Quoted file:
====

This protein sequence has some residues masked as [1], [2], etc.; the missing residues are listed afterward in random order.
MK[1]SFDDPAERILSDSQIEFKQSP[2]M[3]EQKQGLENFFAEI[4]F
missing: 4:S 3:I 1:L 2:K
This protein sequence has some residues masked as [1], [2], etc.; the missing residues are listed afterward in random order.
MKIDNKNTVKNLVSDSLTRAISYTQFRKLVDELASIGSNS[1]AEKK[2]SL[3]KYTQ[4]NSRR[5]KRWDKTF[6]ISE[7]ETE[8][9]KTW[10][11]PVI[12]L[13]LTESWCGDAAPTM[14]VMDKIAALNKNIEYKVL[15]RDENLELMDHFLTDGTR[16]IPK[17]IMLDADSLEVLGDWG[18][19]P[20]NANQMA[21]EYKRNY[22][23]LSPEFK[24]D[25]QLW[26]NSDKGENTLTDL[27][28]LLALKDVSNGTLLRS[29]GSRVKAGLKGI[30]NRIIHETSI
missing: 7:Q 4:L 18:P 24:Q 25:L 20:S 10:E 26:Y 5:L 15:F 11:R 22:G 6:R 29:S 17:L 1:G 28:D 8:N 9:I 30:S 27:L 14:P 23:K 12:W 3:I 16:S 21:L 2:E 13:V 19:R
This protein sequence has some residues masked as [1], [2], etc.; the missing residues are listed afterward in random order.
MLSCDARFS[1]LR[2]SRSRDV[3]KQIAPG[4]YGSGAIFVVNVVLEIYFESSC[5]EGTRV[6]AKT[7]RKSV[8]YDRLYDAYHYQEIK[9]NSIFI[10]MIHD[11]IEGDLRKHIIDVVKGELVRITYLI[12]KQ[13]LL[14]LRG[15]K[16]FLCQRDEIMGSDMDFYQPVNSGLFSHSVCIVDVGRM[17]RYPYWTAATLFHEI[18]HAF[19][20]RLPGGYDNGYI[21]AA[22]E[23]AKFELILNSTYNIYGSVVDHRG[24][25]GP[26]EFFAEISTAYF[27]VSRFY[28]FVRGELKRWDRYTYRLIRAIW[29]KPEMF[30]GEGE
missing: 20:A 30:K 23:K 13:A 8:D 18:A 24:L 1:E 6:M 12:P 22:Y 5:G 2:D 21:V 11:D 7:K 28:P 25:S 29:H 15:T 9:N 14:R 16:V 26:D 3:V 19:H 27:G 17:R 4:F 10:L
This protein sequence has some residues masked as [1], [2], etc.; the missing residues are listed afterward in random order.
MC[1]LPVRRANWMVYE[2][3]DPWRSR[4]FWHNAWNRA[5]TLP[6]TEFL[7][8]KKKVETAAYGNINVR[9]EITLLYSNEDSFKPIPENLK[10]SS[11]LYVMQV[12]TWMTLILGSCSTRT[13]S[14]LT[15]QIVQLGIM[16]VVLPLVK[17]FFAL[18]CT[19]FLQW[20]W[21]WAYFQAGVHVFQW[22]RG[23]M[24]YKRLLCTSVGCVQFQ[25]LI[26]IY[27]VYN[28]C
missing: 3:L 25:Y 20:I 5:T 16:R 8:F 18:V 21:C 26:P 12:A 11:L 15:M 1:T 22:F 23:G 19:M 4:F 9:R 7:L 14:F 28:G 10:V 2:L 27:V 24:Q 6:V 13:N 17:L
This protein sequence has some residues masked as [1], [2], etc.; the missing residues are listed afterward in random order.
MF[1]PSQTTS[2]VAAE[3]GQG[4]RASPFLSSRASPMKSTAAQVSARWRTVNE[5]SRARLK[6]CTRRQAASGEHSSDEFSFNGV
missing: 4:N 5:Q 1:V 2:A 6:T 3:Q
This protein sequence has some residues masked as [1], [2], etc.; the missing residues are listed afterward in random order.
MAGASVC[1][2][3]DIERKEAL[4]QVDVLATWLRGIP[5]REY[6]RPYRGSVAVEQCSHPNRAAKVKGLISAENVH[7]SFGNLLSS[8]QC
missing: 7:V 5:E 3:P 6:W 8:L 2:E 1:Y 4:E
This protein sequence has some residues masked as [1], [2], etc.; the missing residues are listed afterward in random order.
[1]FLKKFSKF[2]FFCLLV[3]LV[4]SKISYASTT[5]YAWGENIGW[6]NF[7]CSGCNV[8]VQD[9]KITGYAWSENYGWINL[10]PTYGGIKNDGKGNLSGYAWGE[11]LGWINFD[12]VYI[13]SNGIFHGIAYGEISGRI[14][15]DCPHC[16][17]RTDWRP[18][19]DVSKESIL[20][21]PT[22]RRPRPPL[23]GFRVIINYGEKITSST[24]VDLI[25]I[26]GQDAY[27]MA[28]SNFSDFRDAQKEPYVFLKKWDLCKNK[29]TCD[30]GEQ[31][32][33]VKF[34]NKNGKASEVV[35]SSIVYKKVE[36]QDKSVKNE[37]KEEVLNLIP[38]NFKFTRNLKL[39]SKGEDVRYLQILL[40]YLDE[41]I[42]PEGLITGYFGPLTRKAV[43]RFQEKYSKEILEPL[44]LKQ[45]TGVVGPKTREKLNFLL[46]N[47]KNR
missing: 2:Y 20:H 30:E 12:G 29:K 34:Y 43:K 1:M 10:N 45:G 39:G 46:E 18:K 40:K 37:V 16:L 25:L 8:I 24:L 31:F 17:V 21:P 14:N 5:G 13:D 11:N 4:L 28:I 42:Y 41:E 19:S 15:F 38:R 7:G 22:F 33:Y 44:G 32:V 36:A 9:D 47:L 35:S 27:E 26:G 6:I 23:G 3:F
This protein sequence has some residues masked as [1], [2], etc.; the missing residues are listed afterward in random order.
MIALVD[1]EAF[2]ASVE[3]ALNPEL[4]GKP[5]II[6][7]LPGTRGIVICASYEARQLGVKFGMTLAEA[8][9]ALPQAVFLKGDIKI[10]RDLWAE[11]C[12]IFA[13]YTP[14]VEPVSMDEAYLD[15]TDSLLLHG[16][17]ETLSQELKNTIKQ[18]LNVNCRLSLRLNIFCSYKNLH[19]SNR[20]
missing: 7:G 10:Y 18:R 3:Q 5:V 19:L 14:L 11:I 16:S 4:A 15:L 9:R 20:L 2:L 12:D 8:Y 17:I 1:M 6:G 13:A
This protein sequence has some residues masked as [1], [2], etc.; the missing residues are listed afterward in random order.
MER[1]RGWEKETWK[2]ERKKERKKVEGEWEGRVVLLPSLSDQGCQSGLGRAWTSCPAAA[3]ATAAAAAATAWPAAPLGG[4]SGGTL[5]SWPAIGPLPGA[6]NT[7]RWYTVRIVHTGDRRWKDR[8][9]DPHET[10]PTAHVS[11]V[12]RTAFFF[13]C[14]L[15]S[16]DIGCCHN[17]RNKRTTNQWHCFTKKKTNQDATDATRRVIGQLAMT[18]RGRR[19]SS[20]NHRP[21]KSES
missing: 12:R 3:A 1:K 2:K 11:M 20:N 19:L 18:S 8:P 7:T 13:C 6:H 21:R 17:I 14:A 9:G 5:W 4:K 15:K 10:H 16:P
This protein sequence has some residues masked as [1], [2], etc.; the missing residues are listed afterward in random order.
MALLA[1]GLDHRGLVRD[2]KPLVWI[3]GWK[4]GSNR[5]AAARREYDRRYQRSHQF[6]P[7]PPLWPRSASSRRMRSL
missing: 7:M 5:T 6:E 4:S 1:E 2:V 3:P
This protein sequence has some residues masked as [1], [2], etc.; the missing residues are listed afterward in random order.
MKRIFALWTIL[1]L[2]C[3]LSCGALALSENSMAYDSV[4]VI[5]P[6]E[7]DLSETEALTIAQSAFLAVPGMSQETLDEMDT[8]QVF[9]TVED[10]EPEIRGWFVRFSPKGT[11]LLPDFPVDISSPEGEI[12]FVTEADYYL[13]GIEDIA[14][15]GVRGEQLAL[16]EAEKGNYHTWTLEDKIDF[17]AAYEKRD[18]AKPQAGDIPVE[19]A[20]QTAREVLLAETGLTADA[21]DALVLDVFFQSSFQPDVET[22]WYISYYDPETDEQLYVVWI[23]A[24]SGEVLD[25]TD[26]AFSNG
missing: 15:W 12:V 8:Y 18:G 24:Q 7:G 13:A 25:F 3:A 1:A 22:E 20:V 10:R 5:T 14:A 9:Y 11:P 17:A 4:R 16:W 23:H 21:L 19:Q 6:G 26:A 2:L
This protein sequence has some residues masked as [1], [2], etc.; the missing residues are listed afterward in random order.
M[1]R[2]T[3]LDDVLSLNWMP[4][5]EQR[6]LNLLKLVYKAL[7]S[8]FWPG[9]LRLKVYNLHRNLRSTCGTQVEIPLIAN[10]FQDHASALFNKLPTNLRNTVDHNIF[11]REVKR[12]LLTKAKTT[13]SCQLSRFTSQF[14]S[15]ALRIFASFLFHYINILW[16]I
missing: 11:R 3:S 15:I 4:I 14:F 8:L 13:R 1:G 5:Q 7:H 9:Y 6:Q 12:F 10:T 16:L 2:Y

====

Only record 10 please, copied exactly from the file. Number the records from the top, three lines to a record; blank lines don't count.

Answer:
This protein sequence has some residues masked as [1], [2], etc.; the missing residues are listed afterward in random order.
MALLA[1]GLDHRGLVRD[2]KPLVWI[3]GWK[4]GSNR[5]AAARREYDRRYQRSHQF[6]P[7]PPLWPRSASSRRMRSL
missing: 7:M 5:T 6:E 4:S 1:E 2:V 3:P